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Kidnapped by Drug Lords: My 3rd Worst Vacation in Mexico

Like a hot and dusty cellar, Mexico has always been the unsightly foundation on which American capitalism stands. Over the years, as the United States has grown, advanced and thrown some truly outstanding parties, it has always been thankful to have a place to store its junk. But sadly, all that is coming to an end; the listless country of siestas, car shrapnel and wild chickens is crumbling beneath us. Since 2006, an all-out drug war has swept across Mexico. Tourists won't visit Baja anymore, ex-pats won't search for a cultural identity in remote mountain villages, and an unprecedented number of college co-eds refuse to make bad decisions in border towns. Frankly, it's gotten a little out of hand.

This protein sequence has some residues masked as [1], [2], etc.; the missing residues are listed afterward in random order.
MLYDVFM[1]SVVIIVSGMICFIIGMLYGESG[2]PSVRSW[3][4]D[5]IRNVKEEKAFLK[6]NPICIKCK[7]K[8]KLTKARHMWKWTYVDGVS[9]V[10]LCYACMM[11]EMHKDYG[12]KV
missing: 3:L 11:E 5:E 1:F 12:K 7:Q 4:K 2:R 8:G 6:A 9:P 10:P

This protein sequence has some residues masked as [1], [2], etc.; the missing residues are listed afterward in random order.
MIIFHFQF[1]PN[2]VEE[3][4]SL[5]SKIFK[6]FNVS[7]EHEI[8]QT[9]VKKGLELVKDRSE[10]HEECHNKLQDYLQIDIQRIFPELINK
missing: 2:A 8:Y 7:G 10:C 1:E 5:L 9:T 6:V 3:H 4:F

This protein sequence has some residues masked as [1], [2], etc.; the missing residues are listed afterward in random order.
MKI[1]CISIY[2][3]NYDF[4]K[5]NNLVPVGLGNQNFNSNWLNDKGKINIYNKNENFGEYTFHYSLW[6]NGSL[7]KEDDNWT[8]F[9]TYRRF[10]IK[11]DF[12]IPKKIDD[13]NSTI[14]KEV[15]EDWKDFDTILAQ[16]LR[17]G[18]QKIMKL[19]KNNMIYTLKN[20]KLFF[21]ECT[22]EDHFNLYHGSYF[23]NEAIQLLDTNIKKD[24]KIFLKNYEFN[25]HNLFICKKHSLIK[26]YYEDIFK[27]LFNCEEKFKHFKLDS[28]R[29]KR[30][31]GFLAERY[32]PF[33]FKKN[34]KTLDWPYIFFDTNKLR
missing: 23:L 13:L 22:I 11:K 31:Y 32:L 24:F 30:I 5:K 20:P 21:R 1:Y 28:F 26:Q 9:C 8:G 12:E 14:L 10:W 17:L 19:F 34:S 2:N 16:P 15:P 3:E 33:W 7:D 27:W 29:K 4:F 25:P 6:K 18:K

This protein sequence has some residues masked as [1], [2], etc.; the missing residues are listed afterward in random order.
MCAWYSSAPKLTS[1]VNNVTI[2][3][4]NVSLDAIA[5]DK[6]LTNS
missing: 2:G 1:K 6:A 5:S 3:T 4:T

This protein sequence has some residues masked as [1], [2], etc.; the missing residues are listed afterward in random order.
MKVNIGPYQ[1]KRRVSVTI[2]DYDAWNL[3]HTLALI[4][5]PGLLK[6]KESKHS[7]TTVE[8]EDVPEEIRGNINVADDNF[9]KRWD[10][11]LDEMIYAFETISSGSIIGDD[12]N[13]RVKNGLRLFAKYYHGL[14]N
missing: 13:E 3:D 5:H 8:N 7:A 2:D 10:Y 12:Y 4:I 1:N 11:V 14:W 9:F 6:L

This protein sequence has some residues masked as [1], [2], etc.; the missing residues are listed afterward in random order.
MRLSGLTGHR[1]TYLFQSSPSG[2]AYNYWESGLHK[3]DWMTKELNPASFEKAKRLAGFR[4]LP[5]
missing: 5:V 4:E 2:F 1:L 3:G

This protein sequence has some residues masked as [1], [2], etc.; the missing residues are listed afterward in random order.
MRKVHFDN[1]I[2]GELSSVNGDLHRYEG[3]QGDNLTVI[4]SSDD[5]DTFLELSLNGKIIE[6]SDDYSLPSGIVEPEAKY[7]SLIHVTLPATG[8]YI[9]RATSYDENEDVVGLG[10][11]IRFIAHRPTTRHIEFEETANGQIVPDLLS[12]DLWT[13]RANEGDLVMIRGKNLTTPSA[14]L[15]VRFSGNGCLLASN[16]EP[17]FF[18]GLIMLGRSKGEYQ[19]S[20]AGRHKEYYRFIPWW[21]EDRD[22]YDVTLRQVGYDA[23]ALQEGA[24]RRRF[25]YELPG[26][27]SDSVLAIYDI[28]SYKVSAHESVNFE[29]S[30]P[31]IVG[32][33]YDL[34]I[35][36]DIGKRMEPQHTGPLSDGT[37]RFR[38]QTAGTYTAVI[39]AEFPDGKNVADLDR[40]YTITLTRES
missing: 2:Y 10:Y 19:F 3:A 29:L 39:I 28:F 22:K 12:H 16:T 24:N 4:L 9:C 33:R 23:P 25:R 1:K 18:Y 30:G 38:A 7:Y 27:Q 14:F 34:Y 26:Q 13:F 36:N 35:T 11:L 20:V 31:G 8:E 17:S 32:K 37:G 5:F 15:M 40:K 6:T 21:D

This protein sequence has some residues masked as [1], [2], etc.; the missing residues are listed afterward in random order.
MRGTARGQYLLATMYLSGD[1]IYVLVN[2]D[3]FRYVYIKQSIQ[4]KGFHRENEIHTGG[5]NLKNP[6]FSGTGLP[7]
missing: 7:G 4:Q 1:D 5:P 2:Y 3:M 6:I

<>

This is what's at stake.

Armed with only a pen, I traveled to the city of Juarez at the heart of the violence to lend an intelligent and unbiased voice to this explosive moment in North American history. Instead I accidentally got kidnapped by drug lords. It was the third worst trip I've ever had to Mexico.

On my first day there, I explored the winding city streets from the back seat of a car. The landscape was a monotonous brown, the heat oppressive, and the air smelled of old burlap.

"If you promise not to scream anymore, I will take the sack off your head," my new travel companion told me. His voice was soft and warm, his gun barrel pointy. I nodded once and the world was bright again. Three men sat staring at me, including the driver which seemed reckless even for a kidnapper. Their faces were dark but betrayed a hint of compassion. The gun carrier smiled and I knew immediately that these men were not killers.

"We have killed many men," he told me. "But never one as handsome as you. You do as we say and we don't kill you, huh?" His voice was still smooth though I could now see sweat beading his upper lip. The car stank of fear on both our ends, it smelled like a pine tree.

"Yes, absolutely. Anything." I warned him.

"Good. Now, we have been through your pockets. Do you know what we found?"